• Financial management tools, driven by data analytics, allow hospitals to purchase lower-cost wholesale energy. In addition, data analytics make it possible for hospitals to actively risk manage changes in both market pricing and campus energy usage and power production.  The integration of supply and demand analysis can drive optimal savings

    2.  Implement Procurement Best Practices

    • Aggregation: Aggregations of individual buyers are attractive to suppliers and induce suppliers to provide access to the wholesale market and to better products and contract terms. Seek collaborative arrangements with peer institutions to obtain these benefits.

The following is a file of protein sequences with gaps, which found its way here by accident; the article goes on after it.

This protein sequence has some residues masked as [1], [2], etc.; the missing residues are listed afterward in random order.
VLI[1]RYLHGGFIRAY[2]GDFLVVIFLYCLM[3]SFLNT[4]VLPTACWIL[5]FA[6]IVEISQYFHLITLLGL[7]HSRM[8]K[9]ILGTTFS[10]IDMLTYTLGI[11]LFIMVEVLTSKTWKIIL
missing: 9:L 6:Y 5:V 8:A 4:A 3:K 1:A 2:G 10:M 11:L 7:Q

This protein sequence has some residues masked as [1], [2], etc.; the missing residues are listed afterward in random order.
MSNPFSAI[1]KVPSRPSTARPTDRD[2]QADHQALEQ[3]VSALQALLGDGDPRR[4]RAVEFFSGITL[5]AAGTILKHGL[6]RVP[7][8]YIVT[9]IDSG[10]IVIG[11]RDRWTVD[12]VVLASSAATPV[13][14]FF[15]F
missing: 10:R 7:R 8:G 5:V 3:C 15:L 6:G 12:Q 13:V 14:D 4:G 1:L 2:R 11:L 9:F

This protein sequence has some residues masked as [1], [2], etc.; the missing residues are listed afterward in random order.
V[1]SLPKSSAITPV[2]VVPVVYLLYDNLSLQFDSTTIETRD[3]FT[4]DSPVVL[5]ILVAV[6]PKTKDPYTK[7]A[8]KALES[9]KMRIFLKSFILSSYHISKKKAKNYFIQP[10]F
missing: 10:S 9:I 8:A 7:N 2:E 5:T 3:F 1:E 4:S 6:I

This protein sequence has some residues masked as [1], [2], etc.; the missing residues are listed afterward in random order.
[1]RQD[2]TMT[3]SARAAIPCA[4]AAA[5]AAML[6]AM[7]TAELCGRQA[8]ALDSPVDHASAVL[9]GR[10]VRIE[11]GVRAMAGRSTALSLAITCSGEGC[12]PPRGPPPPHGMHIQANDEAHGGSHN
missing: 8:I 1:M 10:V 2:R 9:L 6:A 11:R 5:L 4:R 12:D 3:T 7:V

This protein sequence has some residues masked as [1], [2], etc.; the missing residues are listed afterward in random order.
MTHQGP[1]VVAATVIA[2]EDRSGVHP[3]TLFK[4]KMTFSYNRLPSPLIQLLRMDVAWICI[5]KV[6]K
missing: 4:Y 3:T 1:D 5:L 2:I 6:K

• Alignment: Hospitals should form an energy committee that includes experienced in-house staff from the finance, procurement, and facilities departments. The committee’s job is to develop a consensus energy purchasing strategy that is consistent with the hospital’s long-term financial risk management strategy.
    • Analytics:  The energy committee should use financial analytics and risk management tools when determining the energy purchasing strategy. The energy committee should balance budget stability and cost savings. For short-term budget stability, a fixed rate may be best. If cost savings is the priority, a market index rate approach may be best. A blended approach offers some of the savings of the market index rate approach with less risk.

    3.  Choose an Energy Advisor